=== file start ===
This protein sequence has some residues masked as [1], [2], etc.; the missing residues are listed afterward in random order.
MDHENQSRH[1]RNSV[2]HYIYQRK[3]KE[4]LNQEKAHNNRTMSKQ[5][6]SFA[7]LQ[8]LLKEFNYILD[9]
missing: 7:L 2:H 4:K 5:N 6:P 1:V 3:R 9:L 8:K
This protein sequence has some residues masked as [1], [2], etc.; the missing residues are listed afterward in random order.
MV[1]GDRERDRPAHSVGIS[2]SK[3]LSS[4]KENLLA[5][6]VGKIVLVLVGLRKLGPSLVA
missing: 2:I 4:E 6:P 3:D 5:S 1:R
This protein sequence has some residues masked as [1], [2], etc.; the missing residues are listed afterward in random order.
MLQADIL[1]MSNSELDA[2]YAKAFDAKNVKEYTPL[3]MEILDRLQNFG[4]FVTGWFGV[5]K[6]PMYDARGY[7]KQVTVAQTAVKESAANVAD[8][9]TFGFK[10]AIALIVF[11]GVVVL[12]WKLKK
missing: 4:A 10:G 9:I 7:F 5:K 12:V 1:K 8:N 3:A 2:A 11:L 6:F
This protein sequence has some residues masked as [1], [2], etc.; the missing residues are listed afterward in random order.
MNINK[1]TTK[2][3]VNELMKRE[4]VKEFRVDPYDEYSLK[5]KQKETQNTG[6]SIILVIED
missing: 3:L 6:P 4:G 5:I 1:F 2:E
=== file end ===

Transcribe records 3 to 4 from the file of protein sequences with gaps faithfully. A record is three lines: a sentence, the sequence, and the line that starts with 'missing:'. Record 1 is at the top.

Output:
This protein sequence has some residues masked as [1], [2], etc.; the missing residues are listed afterward in random order.
MLQADIL[1]MSNSELDA[2]YAKAFDAKNVKEYTPL[3]MEILDRLQNFG[4]FVTGWFGV[5]K[6]PMYDARGY[7]KQVTVAQTAVKESAANVAD[8][9]TFGFK[10]AIALIVF[11]GVVVL[12]WKLKK
missing: 4:A 10:G 9:I 7:F 5:K 12:V 1:K 8:N 3:A 2:A 11:L 6:F
This protein sequence has some residues masked as [1], [2], etc.; the missing residues are listed afterward in random order.
MNINK[1]TTK[2][3]VNELMKRE[4]VKEFRVDPYDEYSLK[5]KQKETQNTG[6]SIILVIED
missing: 3:L 6:P 4:G 5:I 1:F 2:E